At advent let’s think about sorrow

Yes, it is advent.  Instead of a sentimental baby story, this week I will be preaching on what is probably the most horrific scene in the Bible.  Judges 19-21 tell a story about abuse on a level that is almost unspeakable.  I still struggle when I think of what words I will use to explain this scene to my church family in just a few days.


Judges 19 by Mario Moore

A woman is betrayed by her father because she is considered property.  She is betrayed by her lover because she is considered property.  She is brutally raped and abused, literally to the point of death by a gang of merciless thugs.  And this scene is recorded in the bible that we carry into church, that we call God’s written word, the book that says “holy” right there on the front.

This is shocking.  And usually when people discover that this story is in the bible they are shocked and horrified.

They should be.

It is shocking and horrifying.  

But let’s dispense with the first problem people have with the story.  Sometimes people think the Bible is a magical booklet of rules. They imagine it is a set of points that lay out how we can better improve our lives.  And so, we struggle to interpret a story like this in a document that is supposed to tell us how to live.

The problem isn’t in the story or the fact that the story is recorded in the Bible.  The problem is that we have misunderstood the Bible.  This story is recounted in the book of Judges. The writer of Judges is doing something.  He is demonstrating what happens to people and to a society that has abandoned and forgotten God.  We are supposed to be repulsed, revolted, shocked and horrified at the story.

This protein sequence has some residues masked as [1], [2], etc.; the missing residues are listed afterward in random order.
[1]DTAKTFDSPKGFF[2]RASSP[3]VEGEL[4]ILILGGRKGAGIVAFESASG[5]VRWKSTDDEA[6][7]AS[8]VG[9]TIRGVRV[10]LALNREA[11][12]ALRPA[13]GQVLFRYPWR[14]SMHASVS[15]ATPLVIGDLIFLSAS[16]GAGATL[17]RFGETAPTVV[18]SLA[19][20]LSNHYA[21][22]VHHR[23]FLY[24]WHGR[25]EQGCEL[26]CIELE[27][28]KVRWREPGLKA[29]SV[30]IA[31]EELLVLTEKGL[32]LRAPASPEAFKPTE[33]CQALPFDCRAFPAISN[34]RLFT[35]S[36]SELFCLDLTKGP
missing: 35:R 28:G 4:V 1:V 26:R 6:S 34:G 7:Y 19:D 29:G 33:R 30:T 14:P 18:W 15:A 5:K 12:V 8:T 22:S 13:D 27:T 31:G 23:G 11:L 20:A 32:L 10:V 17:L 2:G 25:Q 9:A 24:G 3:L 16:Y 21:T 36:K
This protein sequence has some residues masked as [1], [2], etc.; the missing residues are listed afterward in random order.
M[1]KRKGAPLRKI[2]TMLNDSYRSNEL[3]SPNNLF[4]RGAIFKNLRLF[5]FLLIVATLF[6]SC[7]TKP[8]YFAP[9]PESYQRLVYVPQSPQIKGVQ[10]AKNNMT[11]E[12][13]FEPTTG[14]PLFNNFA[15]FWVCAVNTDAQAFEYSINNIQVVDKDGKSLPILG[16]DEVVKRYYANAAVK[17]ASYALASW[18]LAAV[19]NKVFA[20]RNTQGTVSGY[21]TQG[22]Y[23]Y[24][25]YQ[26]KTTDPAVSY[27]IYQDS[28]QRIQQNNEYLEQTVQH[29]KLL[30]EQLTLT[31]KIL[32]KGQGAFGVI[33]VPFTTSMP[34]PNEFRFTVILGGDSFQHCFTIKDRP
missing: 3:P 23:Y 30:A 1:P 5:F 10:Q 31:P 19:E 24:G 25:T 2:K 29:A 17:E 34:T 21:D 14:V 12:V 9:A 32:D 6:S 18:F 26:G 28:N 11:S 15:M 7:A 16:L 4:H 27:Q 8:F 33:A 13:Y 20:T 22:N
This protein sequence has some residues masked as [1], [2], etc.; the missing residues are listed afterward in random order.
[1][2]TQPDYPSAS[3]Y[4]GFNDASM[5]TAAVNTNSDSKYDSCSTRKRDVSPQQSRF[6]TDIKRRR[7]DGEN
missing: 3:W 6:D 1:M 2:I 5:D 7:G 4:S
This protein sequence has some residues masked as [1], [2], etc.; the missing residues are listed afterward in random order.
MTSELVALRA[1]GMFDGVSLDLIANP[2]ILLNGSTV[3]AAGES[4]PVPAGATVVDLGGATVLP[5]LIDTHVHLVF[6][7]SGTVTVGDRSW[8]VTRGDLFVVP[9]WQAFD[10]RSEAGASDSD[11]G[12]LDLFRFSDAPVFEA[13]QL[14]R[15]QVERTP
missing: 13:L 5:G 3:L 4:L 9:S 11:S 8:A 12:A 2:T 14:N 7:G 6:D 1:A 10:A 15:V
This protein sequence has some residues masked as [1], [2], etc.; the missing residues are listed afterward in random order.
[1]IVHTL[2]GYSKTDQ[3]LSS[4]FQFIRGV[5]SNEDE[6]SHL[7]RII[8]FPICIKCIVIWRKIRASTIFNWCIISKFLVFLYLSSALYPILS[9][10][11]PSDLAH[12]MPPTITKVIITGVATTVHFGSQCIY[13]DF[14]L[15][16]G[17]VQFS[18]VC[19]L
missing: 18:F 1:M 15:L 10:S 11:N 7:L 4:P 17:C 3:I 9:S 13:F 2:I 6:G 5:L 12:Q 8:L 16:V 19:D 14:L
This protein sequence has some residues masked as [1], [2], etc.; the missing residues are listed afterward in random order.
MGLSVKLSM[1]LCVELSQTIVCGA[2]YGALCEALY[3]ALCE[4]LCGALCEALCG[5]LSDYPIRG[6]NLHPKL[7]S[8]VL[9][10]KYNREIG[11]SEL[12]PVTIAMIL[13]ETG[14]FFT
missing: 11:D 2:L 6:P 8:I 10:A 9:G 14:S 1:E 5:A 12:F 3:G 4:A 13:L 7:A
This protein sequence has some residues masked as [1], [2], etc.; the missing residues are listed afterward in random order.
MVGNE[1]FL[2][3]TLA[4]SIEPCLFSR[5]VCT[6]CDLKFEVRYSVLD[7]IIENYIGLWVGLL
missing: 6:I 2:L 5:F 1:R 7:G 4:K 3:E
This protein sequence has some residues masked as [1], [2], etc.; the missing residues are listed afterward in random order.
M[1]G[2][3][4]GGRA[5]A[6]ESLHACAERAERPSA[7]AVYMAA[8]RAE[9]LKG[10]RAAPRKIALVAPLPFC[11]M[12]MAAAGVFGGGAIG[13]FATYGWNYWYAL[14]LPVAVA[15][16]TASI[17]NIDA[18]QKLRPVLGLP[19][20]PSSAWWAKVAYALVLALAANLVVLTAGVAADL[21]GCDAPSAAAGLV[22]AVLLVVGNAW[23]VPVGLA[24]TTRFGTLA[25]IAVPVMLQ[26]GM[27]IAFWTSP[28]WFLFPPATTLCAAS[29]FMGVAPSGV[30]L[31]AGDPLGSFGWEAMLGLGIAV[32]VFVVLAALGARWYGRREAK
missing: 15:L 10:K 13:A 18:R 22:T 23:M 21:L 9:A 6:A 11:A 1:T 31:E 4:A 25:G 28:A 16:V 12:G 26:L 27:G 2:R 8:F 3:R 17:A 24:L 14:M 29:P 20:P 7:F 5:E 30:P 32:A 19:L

In fact, much of the Bible is supposed to shock and horrify us.

You know why?  Because we so easily become comfortable in our morally upright and comfortable lives.

There are people in our state, even in our own city right now that are living lives not too far removed from the poor woman whose death is recorded in Judges 19.

You may have a similar story of being used and abused.

You may be an abuser who is currently destroying someone’s life.

Maybe your story involves addiction, neglect, death, and heartache.  In fact chances are pretty strong that it does, because for many of us walking the earth sorrow is an inescapable reality.

The Law that God gave to his people was intended to combat the violence that we do to ourselves and others.

Jesus repeatedly summarized all of the law as “Love the Lord your God with all your heart, soul, and strength, and love your neighbor as yourself.”

We aren’t great at that.  

We love ourselves most, others second, and usually (if we love him at all) God last.  This is what leads us to violence and sorrow.


This is what advent is really about.  Advent is about the violence that we bring down upon ourselves.

Please don’t get through this advent season without confronting these two important questions: What violence has been done to me? And what violence have I perpetrated? 

Advent is not about sentimentality and greenery.  Advent is not about a sweet, angelic child being born on a cold winter’s night.

Advent is about the violence we participate in and God’s plans to bring an end to it.  

You an I cannot end the violence we bring upon ourselves!  Ask anyone who has worked the 12 steps what the first step is – you are powerless!

Go ahead, knuckle down and try harder.  You will either fail and suffer depression for your failure or you will wound everyone around you – quite possibly both.

No, you cannot end it.